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Synchronous Impedance

Author: E.E. Kimberly

The voltage Ez which forces the current I1 through the impedance of the motor windings produces a voltage drop I1Zs. The impedance Zs is called the synchronous impedance and is composed of two parts. One part is Ra+jXa, which is the resistance and leakage reactance of the winding. The other part is Xr, which is not a reactance in the usual sense but is the result of the effect of the stator ampere-turns on the total flux of the motor. This effect is called armature reaction and its magnitude depends almost altogether on the angle by which the rotor poles lag the stator poles in space. It is apparent then that Xr depends on both the magnitude of the motor load and the motor power factor. If the mmf of the armature reaction tends to decrease the total flux, its effect is the same as additional reactance drop; and, therefore, Xr and Xa are commonly combined and the result is called Xs. The value of Zs is composed of both parts. Thus,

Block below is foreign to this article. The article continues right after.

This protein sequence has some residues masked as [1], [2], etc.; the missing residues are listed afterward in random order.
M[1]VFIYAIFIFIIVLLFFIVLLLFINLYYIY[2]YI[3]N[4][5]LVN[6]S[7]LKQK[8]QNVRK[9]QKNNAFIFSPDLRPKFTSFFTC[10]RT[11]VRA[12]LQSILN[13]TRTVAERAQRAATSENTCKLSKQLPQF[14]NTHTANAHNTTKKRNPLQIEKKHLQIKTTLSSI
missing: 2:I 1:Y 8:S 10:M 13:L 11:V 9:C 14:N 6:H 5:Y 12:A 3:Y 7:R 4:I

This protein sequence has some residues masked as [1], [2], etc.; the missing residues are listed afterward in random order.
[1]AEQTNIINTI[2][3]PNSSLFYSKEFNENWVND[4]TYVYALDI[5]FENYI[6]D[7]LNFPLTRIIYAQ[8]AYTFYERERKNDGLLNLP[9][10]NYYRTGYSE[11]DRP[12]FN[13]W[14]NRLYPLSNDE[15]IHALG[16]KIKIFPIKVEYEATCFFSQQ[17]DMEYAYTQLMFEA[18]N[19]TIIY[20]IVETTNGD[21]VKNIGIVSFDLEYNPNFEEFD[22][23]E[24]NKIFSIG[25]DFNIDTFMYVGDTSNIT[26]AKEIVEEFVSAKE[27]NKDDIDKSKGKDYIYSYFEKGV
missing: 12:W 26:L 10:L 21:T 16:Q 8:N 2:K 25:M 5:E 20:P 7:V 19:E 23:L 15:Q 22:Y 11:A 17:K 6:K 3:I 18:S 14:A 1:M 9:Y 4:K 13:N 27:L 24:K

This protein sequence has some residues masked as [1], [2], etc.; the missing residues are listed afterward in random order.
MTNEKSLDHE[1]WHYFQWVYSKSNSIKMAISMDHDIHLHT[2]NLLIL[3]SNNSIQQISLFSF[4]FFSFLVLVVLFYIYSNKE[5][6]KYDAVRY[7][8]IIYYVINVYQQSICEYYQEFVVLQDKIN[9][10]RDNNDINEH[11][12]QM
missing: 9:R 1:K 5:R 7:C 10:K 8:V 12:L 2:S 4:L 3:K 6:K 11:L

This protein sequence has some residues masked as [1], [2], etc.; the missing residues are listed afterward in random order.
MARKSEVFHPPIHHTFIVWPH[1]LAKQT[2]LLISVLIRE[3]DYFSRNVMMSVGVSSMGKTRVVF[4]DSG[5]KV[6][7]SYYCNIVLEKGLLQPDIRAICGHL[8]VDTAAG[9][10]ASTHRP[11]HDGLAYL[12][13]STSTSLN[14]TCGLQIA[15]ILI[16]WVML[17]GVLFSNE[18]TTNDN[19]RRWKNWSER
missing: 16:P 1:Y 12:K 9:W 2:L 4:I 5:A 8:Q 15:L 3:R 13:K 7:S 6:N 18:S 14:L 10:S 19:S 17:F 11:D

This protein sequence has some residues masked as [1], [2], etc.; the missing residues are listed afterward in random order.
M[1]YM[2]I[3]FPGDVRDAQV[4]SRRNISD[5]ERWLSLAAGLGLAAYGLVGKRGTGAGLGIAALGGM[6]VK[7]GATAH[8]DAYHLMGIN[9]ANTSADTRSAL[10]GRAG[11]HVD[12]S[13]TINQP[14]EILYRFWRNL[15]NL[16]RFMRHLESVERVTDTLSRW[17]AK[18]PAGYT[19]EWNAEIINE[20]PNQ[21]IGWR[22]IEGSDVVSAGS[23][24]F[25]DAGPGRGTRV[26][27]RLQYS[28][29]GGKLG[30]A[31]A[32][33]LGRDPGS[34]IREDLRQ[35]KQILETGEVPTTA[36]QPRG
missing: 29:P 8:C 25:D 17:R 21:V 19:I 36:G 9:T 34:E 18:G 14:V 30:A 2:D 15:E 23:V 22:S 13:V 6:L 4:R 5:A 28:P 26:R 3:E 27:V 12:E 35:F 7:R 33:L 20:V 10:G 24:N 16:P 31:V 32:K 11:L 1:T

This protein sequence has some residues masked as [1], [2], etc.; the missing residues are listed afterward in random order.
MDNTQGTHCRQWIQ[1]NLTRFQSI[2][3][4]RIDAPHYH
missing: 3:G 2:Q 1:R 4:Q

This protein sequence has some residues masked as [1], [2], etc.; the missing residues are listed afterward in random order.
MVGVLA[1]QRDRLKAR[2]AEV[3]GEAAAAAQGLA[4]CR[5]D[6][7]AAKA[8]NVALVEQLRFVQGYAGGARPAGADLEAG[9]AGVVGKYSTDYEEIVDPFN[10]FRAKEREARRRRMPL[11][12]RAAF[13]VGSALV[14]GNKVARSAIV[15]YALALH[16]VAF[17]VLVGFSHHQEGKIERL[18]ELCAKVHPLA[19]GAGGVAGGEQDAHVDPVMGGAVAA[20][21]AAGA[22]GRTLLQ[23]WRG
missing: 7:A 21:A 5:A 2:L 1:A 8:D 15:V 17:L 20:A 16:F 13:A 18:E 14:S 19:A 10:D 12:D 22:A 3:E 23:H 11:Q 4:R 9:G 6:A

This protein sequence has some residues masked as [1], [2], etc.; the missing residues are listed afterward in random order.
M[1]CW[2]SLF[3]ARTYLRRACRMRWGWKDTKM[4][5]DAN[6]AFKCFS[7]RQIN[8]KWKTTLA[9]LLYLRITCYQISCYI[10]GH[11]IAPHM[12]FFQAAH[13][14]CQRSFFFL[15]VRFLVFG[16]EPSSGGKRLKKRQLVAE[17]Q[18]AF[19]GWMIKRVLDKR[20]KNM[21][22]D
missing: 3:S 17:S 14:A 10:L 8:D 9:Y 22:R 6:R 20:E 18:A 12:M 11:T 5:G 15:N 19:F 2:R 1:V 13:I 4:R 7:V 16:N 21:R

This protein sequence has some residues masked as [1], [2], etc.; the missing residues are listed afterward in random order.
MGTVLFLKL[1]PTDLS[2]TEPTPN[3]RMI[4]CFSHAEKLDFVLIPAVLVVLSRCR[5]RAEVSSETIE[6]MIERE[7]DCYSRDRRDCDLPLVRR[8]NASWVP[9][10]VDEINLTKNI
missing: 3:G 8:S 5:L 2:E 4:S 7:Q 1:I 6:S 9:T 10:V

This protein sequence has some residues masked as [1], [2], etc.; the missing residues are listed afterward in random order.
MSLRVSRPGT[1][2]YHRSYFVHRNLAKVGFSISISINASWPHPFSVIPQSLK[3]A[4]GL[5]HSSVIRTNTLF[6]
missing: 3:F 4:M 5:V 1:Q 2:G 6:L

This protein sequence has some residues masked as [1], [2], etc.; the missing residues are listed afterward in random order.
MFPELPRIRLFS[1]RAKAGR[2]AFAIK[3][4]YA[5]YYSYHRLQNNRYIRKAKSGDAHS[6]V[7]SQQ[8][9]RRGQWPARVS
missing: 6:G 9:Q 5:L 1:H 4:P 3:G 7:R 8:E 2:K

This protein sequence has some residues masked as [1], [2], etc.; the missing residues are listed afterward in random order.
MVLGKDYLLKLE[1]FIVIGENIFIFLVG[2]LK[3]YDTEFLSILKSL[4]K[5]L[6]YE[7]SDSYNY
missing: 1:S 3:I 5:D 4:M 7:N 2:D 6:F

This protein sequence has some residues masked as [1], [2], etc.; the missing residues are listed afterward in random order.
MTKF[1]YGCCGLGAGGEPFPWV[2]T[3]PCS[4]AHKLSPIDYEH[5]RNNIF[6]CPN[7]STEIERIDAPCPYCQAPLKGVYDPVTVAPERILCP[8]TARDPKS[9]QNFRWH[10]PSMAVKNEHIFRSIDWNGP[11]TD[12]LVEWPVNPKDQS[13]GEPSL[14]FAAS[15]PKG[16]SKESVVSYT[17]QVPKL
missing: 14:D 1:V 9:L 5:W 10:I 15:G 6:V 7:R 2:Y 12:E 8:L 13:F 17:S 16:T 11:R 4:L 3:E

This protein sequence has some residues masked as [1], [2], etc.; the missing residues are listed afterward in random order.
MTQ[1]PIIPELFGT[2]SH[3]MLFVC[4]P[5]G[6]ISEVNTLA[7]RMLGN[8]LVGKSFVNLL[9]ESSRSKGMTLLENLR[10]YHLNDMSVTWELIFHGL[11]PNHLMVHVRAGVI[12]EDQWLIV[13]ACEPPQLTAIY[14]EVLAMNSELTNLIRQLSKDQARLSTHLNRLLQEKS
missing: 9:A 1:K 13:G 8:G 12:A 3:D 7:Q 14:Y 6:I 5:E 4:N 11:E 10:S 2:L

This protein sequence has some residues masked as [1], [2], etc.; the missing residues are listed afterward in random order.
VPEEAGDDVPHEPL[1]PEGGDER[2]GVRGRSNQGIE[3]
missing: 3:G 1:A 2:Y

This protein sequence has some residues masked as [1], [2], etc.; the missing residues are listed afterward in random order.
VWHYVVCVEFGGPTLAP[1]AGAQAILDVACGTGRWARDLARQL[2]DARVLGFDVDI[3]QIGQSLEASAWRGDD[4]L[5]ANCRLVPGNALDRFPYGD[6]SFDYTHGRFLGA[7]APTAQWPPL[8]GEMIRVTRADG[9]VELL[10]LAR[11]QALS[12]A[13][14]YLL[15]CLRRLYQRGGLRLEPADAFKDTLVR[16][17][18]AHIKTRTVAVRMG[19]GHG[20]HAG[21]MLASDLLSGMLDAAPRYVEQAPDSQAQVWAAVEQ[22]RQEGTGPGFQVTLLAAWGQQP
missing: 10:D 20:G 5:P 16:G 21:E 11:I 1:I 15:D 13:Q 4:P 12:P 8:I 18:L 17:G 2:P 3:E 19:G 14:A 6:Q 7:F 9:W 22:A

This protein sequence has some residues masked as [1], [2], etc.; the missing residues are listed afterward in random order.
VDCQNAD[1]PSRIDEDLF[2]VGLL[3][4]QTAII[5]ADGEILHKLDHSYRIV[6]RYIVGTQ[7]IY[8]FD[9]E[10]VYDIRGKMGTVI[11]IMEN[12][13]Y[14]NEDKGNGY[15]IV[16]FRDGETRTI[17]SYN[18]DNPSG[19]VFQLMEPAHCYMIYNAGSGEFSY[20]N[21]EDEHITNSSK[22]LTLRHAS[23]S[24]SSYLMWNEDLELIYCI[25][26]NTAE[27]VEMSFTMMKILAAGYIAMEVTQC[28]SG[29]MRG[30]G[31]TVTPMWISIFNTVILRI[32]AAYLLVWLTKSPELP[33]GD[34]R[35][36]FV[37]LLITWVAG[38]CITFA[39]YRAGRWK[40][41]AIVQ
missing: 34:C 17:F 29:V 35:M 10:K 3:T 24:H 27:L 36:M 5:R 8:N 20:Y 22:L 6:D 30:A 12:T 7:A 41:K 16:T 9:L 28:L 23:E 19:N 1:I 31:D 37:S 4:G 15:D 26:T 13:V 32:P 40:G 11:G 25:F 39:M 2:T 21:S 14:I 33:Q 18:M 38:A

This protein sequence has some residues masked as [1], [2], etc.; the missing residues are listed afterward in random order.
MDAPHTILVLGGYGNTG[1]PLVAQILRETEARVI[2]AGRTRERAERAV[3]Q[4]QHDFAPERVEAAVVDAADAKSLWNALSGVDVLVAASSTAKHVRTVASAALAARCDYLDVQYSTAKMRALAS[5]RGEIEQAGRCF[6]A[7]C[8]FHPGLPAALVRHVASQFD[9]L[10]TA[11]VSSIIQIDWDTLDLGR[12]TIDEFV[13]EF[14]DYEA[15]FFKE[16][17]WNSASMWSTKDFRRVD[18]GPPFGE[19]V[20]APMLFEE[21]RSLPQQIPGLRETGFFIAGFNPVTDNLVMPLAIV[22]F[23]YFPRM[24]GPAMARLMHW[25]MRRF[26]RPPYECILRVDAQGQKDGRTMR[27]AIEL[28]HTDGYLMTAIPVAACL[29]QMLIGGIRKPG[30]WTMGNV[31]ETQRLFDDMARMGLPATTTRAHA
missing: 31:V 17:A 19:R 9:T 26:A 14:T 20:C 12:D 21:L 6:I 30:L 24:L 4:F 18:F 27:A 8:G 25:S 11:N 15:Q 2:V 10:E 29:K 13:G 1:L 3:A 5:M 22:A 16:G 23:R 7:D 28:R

Zs = Ra + jXa + jXr [19-1]

To determine Zs experimentally, the machine is driven at synchronous speed without excitation. The polyphase winding is short-circuited through three ammeters, one in each lead, to measure the current Ip per phase. A small direct current is then used to magnetize the field poles to the point where the three ammeters show full-load rated current. From the open-circuit saturation curve of the machine, the voltage Ep per phase is found corresponding to the direct current used. The synchronous impedance, in ohms, is then Zs = Ep/Ip. With the polyphase winding short-circuited, all of Ep is used to force Ip through the total impedance Zs of the machine. Refinements of this procedure are necessary if Zs must be determined accurately for some particular condition of loading.

Last Update: 2011-01-18